If you are running a single-member limited liability company -- a one member LLC -- you may need to insert a provision in your existing operating agreement that will insure a smooth transfer of ownership to another person or organization after your death. If you die and there is no provision within your single-member LLC's operating agreement for the transfer of your ownership to someone else, your LLC can become an asset of your estate. As such, it may encounter tax and probate problems. Your LLC may be divided among family members, dissolved or sold off to people you did not choose, depending on the laws of the state in which your estate is probated.
Fit your business needs with the right LLC package
Make a list of people and organizations, one of whom might be a suitable new sole owner of your LLC after you pass away.
Call the people and organizations on your list and ask if they are willing to accept and run your LLC or dispose of it after your death.
Visit your state government's tax division website and look for booklets and other information on your state's rules regarding the transfer of an LLC after its owner's death. Check the federal Internal Revenue Service website to see if there are any recent changes in its rules that affect such transfers.
Contact your state Secretary of State's office for a copy of the forms you will need to file an amendment to your original operating agreement, the address where you will need to file the amendment and the amount of the filing fee.
Redraft or create a "Transfer of Ownership" article for the operating agreement. Name the new sole member who will take over the LLC after your death. Identify a second sole member in case the person you designate as the new sole owner is unable to accept the LLC transfer after your death due to disability, death or other problems. Add or revise language providing for the dissolution of your LLC if none of the people or organizations you designate can accept the LLC transfer after your death.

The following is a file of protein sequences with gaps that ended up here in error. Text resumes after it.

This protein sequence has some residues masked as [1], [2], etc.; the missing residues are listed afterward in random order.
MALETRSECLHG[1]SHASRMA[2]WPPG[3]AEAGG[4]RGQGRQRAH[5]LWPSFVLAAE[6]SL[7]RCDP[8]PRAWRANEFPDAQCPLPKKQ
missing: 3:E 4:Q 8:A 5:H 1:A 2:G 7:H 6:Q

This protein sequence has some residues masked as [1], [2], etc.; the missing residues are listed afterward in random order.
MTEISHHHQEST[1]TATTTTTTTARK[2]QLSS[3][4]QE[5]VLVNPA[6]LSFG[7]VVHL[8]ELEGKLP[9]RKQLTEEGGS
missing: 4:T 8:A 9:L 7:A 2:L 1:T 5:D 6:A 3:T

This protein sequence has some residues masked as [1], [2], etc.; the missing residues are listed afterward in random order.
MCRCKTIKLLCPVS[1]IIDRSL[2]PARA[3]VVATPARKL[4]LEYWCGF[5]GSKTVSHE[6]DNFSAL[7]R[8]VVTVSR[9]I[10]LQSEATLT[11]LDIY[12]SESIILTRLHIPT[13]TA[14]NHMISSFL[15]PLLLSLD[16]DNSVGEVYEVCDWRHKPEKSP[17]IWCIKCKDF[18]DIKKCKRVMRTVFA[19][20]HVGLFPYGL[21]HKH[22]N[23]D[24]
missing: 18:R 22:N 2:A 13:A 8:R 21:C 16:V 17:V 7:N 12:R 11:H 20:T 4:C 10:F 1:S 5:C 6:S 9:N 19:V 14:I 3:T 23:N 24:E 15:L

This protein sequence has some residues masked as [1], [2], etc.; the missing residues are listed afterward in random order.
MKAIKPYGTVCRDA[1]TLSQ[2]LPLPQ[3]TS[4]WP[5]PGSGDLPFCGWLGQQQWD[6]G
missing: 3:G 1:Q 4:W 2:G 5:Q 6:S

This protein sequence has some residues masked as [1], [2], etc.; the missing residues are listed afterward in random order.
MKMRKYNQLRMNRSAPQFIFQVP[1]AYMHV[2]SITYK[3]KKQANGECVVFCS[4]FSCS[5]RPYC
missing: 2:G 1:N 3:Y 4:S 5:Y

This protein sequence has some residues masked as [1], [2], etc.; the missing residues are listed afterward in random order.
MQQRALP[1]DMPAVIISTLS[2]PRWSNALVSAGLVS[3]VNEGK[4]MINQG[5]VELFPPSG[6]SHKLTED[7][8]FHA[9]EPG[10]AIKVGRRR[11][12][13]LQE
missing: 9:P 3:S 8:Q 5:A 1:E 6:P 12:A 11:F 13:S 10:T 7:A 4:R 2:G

File the amendment to your LLC operating agreement with your state's designated office.
Tips & Warnings
You may need to consult an estate planning or business lawyer if your LLC's assets are numerous or complicated, such as the ownership of several real estate properties.
Some estate-planning lawyers prefer that your LLC membership interest be placed in a trust and passed to your chosen successor after your death that way. You would ask your lawyer to create a trust, and the LLC agreement would be amended to refer to the trust.
References & Resources
- FindLaw.com: Limited Liability Corporations Overview
- Internal Revenue Service: Single Member Limited Liability Companies
- Smith and Condeni LLP: Estate Planning and the Limited Liability Company
- Pelzer and Salisbury, LLC: Death of LLC Owner/Member --Transfer of LLC Interest
- LLCC: What Happens When an LLC Member Dies?
- Northwest Registered Agent LLC: Step by Step Guide to New York LLC Amendments
- Ambrecht and Associates: A Single Member LLC May Present Issues for Liability Protection, Bankruptcy, Gift and Estate Taxes, and Employment and Excise Taxes
- TrustBuilders Law Group: Use Of Limited Liability Companies ("LLCs") In Virginia
- Limited Liability Company Center: What Is a Single Member LLC?
- K&L Gates LLP: Common Mistakes and Oversights When Drafting and Reviewing LLC Operating Agreements; Warren P. Kean, J.D.
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